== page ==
Back to Basics: An Introduction to BYOD

Posted by Jessica Aceto

Tue, Jan 13, 2015

BYOD – bring your own device.There was a time when the business held all of the technology cards. A business could invest in sophisticated computers, laptops and other devices that were simply out of reach for the average employee. But the times have changed.

Today many employees have very reliable high tech devices that can perform all office functions and more. This has sparked the trend called BYOD – bring your own device.

If an employee is comfortable in using his or her personal device, and the business is comfortable in providing access, then it can be a win for both parties to use the technology to help the company as well as the employee.

Likewise, many software application service providers have opted out of requiring specific types of technology for their products. Instead the solutions are designed to be device agnostic and the customer can utilize whatever device works best for their business.

To properly consider whether BYOD is a viable approach for your company, consider the following:

  • Most employees feel very comfortable in utilizing their personal technology for work purposes
  • Businesses can realize a reduced need to invest in user-specific devices, and instead can focus on their own servers or even leverage cloud service solutions to reduce their hardware acquisition and maintenance expenses
  • Employees who support their own devices naturally become more familiar with the technology and therefore there is less troubleshooting and support requirements. Employees will also typically assume the responsibility for keeping their devices updated and maintained properly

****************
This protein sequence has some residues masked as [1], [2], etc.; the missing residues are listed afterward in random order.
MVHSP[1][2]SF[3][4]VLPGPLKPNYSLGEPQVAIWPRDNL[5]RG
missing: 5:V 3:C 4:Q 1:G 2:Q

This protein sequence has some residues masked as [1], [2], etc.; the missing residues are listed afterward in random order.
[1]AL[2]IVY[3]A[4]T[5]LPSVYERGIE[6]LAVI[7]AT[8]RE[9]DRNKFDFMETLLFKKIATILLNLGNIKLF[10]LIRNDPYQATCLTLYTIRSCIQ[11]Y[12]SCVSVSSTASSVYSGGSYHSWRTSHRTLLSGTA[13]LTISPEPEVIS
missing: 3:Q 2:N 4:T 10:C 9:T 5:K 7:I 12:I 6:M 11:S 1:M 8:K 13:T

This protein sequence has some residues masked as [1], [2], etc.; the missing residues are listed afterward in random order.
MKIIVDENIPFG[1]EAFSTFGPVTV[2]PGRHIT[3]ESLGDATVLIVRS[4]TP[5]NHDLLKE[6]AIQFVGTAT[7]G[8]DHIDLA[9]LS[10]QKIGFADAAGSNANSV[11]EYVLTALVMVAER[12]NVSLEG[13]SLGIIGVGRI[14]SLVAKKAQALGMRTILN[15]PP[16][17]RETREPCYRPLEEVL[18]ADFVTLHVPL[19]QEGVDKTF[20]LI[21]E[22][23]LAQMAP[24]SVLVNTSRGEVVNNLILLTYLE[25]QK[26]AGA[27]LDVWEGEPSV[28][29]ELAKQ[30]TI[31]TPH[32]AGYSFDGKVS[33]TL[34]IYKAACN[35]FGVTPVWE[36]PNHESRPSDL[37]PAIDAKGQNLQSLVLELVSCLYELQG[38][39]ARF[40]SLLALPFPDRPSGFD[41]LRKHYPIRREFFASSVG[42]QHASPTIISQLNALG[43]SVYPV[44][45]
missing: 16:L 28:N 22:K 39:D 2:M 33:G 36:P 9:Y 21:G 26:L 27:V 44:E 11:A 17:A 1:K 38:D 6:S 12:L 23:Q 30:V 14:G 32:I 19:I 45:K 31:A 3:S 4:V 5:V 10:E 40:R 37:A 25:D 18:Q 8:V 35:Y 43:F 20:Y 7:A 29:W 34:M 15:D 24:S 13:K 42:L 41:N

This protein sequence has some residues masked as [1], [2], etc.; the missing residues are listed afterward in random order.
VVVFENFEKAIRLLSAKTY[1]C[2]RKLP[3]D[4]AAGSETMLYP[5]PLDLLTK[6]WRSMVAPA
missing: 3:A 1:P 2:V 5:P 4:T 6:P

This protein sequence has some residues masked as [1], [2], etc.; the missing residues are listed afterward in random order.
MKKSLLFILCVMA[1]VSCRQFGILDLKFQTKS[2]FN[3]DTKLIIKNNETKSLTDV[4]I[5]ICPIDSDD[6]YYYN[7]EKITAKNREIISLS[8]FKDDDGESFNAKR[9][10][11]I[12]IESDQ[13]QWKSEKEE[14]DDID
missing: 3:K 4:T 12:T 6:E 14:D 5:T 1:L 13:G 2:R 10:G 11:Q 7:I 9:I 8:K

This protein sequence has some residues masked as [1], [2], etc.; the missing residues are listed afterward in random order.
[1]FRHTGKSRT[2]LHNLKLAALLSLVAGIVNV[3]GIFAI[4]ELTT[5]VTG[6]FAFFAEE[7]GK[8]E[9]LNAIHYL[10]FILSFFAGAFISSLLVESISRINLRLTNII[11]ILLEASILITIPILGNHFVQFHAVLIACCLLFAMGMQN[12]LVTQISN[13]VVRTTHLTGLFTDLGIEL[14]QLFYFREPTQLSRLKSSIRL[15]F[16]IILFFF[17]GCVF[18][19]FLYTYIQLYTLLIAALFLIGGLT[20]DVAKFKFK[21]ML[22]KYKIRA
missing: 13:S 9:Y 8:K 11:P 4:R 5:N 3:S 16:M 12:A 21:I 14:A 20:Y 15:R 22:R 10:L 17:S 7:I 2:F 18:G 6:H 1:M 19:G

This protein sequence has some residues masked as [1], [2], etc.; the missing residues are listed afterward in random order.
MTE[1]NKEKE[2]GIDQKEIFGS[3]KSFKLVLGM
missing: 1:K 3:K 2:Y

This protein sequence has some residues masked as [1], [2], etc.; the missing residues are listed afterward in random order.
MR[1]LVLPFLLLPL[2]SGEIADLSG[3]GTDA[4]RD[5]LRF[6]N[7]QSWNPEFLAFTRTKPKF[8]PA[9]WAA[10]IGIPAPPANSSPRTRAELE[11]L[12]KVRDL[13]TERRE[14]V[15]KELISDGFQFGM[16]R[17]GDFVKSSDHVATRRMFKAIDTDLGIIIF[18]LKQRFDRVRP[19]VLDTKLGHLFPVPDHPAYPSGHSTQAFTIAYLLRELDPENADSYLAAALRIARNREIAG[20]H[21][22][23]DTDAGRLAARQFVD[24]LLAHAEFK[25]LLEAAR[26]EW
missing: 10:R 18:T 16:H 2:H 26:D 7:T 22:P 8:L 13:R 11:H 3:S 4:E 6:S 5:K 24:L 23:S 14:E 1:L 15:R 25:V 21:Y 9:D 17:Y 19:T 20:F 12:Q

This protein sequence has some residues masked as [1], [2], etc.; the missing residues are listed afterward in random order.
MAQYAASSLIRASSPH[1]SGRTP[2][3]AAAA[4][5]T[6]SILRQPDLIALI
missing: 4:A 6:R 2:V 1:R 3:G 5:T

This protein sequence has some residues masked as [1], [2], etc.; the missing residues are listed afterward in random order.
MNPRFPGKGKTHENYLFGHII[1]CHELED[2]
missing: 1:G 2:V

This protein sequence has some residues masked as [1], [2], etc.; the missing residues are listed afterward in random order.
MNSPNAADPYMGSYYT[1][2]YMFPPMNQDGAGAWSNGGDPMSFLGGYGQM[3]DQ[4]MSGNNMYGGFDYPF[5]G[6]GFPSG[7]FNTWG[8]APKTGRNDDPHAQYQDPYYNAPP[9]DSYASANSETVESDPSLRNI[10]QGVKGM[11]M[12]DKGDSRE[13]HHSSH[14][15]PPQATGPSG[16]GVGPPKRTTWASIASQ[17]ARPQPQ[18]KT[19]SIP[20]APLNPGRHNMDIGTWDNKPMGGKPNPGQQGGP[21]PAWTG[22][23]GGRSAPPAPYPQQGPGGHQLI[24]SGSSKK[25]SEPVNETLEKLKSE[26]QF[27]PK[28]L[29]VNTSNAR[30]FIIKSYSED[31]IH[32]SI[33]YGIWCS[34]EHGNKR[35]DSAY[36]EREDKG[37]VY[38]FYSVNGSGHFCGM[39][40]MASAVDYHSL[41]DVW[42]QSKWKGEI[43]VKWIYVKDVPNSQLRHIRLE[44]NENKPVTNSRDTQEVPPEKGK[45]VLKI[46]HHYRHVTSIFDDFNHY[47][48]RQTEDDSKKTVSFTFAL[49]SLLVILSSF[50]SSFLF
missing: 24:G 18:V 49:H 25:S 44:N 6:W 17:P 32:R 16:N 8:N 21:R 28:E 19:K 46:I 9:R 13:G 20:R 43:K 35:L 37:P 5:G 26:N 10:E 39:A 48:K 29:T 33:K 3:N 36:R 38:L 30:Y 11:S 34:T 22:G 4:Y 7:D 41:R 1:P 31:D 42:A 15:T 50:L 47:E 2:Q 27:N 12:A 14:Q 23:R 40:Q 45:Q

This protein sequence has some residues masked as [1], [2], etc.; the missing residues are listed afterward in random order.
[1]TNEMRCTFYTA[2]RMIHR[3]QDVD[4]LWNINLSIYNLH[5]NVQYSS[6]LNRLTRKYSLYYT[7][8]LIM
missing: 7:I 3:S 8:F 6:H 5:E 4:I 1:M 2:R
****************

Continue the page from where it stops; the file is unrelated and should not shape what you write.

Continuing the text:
• Subsidies are an option for employers to provide in order to insure that the devices are properly secured and kept compliant with the business policies
  • The business must establish a sound policy on the minimum requirements for the devices. This can include virus and malware protection software, password security, and any corporate information sharing restrictions. The policy should also include a contingency if the employee leaves the company, uses the device for malicious purposes, or deliberately discloses intellectual property - and what the results would be if this happens.
  • Keeping personal information separate from business is important for both the employee and the employer. Employees want to protect their privacy and personal information. Employers do not want to be held liable if some photos or other data is inadvertently opened while “on company time”

For software and service providers who support BYOD similar considerations should be made regarding security and access policies. Devices can vary greatly from smart phones to tablets, iPhones or laptops. Each of these types of technology will have their own unique challenges, but in the end the expense to develop solutions for each platform is offset by the costs to provide hardware that the solution will support.

Businesses should consider allowing – or even encouraging – BYOD in their workplace. The benefits and cost savings can be great for the company as well as the employees, and with the right security and authentication policies in place risk would be minimized. Whether you are a software provider or an employer, BYOD can be GOOD for your business.

 

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Tags: Workforce Management Tips, Field Service Optimization, Mobile Workforce Management